Don’t sell yourself short
According to the Devenir Year-End 2012 survey‡, the average HSA individual account balance was $1,807. Most people aren’t taking full advantage of their HSA. The IRS allows a maximum HSA contribution of $3,250 for individuals1 or $6,450 for family1 coverage for 2013 (plus a catch-up amount of $1,000 more for people over 55 years old).
Medical costs are a major financial burden for retirees. Fidelity’s widely-recognized annual study‡ shows an average healthy couple retiring in 2012 at age 65 needed $240,000 for out-of-pocket health care costs (after Medicare and not including long-term care costs).
Everyone faces the possibility of high medical costs in their later years so you should start planning sooner rather than later. Starting to save earlier adds more to savings, and delays limit the amount of the nest egg. Long-term returns may vary, but like all savings plans, it’s always a good idea to start early.
Gain triple tax advantages
It’s also a good idea to always first take advantage of any offered match for your HSA or 401(k)‡. While many further invest in their 401k or IRAs, your HSA may be a more appealing choice in terms of flexibility, tax advantages and long-term growth potential.
It’s important to consider taxes in long-term investing because of the compounding of savings. The comparison chart below shows the key tax considerations for each type of account.
* Not taxed if funds are withdrawn for qualified medical expenses.
** Tax references are at the federal level. States can choose to follow the federal tax-treatment guidelines for HSAs or establish their own; some states tax HSA contributions. If you have questions about your tax implications, consult your tax advisor.
*** Investment products are not FDIC insured, have no bank guarantee, and may lose value.
HSAs have the potential to offer triple tax advantages for individuals – something not seen in other retirement accounts. Only an HSA offers tax benefits at deposit**, during the account’s life and upon a qualified2 medical expense withdrawal. So a person saving for future medical needs can avoid taxes at all three stages in this life cycle.
Invest for long-term growth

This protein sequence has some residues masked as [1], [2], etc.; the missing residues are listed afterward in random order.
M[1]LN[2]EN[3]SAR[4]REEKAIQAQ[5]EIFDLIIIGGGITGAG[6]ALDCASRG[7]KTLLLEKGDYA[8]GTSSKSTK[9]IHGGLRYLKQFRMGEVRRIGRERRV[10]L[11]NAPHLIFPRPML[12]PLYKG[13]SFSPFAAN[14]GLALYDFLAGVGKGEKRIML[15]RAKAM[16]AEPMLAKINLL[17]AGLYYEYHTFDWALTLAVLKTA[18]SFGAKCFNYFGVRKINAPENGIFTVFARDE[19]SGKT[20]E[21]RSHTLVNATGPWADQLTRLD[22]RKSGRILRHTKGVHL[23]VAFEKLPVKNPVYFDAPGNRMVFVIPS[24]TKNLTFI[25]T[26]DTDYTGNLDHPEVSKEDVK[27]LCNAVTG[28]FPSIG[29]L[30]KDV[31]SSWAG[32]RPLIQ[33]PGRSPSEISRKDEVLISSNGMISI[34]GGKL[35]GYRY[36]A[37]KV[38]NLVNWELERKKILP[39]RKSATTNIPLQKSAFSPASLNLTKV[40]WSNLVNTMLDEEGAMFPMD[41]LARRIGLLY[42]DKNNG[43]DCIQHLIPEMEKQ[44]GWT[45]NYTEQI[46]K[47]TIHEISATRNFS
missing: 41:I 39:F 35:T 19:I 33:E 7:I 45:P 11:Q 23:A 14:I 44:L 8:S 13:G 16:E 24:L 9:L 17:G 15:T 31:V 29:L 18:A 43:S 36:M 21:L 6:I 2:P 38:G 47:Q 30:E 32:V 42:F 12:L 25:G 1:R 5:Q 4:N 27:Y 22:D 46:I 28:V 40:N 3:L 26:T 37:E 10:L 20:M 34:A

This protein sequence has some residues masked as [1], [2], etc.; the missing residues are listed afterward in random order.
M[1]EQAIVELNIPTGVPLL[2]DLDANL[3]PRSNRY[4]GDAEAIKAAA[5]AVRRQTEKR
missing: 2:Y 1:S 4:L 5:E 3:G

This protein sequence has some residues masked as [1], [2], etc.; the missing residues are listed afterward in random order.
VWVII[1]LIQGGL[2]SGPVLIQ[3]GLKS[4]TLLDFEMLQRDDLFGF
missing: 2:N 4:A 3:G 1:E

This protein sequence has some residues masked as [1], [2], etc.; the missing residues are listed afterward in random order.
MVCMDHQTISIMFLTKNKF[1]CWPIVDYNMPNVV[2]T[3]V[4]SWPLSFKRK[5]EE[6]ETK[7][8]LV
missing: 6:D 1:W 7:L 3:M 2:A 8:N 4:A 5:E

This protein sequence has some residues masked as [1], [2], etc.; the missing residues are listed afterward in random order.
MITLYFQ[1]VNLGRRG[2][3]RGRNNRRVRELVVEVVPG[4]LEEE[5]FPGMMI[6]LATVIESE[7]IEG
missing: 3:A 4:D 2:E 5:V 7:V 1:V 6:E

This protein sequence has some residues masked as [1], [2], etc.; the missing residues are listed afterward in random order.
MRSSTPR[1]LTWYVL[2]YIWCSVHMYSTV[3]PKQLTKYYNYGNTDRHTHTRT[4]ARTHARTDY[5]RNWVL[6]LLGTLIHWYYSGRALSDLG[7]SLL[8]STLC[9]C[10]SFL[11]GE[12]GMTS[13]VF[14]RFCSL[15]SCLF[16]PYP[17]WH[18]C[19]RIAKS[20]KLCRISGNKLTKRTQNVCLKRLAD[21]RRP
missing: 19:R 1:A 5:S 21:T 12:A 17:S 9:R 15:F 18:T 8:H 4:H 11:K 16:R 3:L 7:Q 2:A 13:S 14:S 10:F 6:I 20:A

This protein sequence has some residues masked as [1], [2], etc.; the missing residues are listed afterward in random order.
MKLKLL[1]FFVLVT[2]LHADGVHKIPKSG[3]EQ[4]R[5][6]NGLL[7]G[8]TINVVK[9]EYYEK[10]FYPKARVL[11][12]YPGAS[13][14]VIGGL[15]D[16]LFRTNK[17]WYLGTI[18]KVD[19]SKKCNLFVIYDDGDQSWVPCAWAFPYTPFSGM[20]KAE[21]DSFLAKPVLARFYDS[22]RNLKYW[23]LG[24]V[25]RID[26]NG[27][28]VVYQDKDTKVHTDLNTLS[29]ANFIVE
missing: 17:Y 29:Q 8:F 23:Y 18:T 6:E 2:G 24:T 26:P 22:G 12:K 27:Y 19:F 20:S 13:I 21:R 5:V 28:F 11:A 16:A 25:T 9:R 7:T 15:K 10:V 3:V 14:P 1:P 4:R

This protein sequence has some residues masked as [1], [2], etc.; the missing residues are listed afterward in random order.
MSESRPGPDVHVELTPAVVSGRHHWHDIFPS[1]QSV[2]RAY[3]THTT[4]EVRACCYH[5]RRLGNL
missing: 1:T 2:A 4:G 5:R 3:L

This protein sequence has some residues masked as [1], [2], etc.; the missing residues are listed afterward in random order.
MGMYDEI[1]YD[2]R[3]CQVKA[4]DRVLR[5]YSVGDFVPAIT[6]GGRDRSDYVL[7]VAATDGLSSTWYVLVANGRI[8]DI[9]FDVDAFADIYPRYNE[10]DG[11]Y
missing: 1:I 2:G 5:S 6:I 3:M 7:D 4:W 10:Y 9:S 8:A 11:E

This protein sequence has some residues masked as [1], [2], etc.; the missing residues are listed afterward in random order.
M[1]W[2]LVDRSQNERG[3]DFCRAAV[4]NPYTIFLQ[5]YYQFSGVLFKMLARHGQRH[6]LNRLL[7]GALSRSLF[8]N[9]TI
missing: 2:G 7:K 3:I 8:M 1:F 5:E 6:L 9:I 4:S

Major HSA providers now offer multiple investment options. Learn more about what kind of investment options are available with your employer’s HSA. If your HSA encourages long-term savings, consider participating in the multiple investment options available. And take advantage of any tools offered by your employer to help you plan for the future, including investment objectives, risk tolerance and mix of assets across all accounts.
You have an opportunity to prepare for future health care expenses during retirement or later in life. Start learning more about your employer’s HSA and how you can use it to your advantage.
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1 If you do not meet HSA eligibility requirements for the full tax year, you may not be able to contribute the maximum amount. Please consult your tax advisor or employer for more information.
2 Qualified medical expenses are those defined under Section 213(d) of the Internal Revenue Code.
Investments in securities, whether through a Money Market Sweep Account or through a Self-directed Brokerage Account are:
Not FDIC-Insured • May Lose Value • No Bank Guarantee.
Securities through your self-directed HSA brokerage account are offered through UMB Financial Services, Inc., member FINRA (www.finra.org‡), SIPC (www.sipc.com‡). UMB Financial Services Inc. is a subsidiary of UMB Bank, n.a. UMB Bank, n.a. is a wholly owned subsidiary of UMB Financial Corporation. UMB Financial Services, Inc. is not a bank and is separate from UMB Bank, n.a. and other banks.
Dennis Triplett is chief executive officer of UMB Healthcare Services. He is responsible for the strategic direction in healthcare banking and manages the sales and marketing activities, plus product development and relationship management. Dennis has more than 29 years of experience in the banking industry. He currently serves as board chairman for the Employers Council on Flexible Compensation, chairman of America’s Health Insurance Plans’ HSA Leadership Council and a charter member of the American Bankers Association’s HSA Council.
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